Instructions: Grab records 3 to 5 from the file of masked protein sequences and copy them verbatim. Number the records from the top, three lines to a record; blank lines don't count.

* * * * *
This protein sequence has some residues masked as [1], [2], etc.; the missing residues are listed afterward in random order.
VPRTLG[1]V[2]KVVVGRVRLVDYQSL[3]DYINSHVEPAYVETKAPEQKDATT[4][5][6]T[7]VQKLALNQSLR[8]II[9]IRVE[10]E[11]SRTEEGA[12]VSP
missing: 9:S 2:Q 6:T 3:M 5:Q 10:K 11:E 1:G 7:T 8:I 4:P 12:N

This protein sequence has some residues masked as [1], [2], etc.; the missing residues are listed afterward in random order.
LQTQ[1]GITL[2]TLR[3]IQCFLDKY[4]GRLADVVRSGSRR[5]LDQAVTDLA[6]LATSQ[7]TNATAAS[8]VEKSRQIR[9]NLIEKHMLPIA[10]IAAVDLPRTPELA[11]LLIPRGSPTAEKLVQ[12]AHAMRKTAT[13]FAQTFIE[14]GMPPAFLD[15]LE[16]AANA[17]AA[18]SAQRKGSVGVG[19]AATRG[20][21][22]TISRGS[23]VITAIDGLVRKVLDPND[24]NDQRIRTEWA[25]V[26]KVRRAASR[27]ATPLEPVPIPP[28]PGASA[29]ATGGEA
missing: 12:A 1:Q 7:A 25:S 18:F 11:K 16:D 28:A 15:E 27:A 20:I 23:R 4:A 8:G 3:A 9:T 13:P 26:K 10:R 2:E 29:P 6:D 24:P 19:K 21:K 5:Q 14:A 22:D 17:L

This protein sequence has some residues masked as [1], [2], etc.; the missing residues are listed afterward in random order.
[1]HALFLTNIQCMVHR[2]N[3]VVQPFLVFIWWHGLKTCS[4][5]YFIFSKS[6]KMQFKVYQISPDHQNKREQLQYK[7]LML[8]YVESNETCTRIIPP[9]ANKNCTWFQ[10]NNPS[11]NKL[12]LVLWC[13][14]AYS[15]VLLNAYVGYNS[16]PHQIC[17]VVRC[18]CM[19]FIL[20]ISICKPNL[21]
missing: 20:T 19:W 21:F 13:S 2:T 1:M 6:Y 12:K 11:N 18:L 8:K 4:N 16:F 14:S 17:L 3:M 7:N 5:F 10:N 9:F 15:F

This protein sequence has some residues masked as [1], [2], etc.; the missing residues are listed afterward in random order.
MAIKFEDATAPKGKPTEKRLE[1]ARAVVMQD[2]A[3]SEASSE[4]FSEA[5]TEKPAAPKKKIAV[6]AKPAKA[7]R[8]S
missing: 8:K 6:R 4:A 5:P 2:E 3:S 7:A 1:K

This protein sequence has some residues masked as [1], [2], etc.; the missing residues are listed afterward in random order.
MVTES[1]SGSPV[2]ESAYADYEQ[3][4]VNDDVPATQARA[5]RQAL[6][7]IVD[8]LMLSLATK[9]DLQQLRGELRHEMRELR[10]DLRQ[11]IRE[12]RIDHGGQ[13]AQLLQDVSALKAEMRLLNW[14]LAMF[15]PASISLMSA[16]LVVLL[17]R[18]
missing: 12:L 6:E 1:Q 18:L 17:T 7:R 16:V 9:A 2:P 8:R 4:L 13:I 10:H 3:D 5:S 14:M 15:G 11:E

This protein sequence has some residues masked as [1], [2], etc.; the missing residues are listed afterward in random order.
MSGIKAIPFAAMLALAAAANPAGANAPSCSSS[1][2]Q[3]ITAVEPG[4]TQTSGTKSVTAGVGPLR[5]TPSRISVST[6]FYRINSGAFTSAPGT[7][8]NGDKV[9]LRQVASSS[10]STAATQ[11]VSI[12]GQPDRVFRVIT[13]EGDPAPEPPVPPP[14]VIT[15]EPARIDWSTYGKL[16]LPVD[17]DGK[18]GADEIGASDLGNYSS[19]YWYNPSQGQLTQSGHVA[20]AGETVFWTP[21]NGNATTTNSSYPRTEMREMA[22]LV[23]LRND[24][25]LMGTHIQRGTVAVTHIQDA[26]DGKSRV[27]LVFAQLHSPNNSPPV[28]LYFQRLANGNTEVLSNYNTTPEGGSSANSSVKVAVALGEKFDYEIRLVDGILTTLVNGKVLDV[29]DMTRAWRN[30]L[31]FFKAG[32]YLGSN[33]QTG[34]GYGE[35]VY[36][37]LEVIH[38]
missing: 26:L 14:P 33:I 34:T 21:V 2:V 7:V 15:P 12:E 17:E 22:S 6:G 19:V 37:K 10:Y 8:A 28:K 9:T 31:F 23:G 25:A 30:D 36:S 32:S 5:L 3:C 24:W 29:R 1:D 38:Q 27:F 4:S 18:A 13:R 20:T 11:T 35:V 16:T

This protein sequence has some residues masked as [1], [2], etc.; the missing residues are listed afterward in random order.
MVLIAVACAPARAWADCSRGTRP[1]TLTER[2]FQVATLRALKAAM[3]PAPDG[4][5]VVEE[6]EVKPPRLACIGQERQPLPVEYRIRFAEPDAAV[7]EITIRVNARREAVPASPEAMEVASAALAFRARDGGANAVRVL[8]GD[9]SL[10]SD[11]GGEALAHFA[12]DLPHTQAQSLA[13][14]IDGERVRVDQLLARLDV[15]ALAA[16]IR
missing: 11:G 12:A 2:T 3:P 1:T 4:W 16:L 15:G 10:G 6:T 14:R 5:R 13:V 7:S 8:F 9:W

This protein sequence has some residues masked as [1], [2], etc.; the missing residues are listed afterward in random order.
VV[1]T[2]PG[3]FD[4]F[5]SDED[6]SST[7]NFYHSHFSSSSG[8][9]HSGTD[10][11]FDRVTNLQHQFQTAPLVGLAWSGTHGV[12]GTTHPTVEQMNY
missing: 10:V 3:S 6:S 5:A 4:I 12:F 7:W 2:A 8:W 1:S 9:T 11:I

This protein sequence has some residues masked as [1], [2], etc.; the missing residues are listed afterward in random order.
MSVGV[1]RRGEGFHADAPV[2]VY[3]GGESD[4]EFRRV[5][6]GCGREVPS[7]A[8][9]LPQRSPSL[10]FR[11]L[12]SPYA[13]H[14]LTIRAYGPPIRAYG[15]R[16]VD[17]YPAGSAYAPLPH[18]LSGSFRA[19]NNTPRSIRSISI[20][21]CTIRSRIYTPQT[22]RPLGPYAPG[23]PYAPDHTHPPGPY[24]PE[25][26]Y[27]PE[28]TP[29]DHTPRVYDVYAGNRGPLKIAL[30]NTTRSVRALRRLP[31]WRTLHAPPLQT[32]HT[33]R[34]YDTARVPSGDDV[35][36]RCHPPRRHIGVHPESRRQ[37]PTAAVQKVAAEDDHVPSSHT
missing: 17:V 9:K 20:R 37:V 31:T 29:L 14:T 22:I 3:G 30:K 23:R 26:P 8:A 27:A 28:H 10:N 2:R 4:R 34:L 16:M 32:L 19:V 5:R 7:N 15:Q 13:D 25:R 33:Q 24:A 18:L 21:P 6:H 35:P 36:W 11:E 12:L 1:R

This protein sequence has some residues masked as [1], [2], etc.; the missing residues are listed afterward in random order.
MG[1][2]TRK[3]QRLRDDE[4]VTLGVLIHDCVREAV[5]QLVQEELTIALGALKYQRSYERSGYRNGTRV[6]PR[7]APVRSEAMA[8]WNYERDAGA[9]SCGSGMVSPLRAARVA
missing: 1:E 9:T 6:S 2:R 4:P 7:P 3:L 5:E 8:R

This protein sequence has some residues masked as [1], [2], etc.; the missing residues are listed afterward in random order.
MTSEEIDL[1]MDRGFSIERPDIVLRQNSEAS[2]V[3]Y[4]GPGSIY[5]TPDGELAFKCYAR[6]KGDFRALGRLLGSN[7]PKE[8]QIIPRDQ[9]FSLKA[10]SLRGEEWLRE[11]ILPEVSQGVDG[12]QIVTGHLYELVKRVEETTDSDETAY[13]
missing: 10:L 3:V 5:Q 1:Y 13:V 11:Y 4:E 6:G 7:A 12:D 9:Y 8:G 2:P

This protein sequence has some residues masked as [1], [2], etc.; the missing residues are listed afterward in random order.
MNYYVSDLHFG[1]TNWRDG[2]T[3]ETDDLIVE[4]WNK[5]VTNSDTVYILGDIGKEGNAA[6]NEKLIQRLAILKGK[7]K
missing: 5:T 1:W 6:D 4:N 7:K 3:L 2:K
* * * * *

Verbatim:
This protein sequence has some residues masked as [1], [2], etc.; the missing residues are listed afterward in random order.
[1]HALFLTNIQCMVHR[2]N[3]VVQPFLVFIWWHGLKTCS[4][5]YFIFSKS[6]KMQFKVYQISPDHQNKREQLQYK[7]LML[8]YVESNETCTRIIPP[9]ANKNCTWFQ[10]NNPS[11]NKL[12]LVLWC[13][14]AYS[15]VLLNAYVGYNS[16]PHQIC[17]VVRC[18]CM[19]FIL[20]ISICKPNL[21]
missing: 20:T 19:W 21:F 13:S 2:T 1:M 6:Y 12:K 11:N 18:L 8:K 4:N 16:F 14:S 17:L 3:M 7:N 5:F 10:N 9:F 15:F

This protein sequence has some residues masked as [1], [2], etc.; the missing residues are listed afterward in random order.
MAIKFEDATAPKGKPTEKRLE[1]ARAVVMQD[2]A[3]SEASSE[4]FSEA[5]TEKPAAPKKKIAV[6]AKPAKA[7]R[8]S
missing: 8:K 6:R 4:A 5:P 2:E 3:S 7:A 1:K

This protein sequence has some residues masked as [1], [2], etc.; the missing residues are listed afterward in random order.
MVTES[1]SGSPV[2]ESAYADYEQ[3][4]VNDDVPATQARA[5]RQAL[6][7]IVD[8]LMLSLATK[9]DLQQLRGELRHEMRELR[10]DLRQ[11]IRE[12]RIDHGGQ[13]AQLLQDVSALKAEMRLLNW[14]LAMF[15]PASISLMSA[16]LVVLL[17]R[18]
missing: 12:L 6:E 1:Q 18:L 17:T 7:R 16:V 9:A 2:P 8:R 4:L 13:I 10:H 3:D 5:S 14:M 15:G 11:E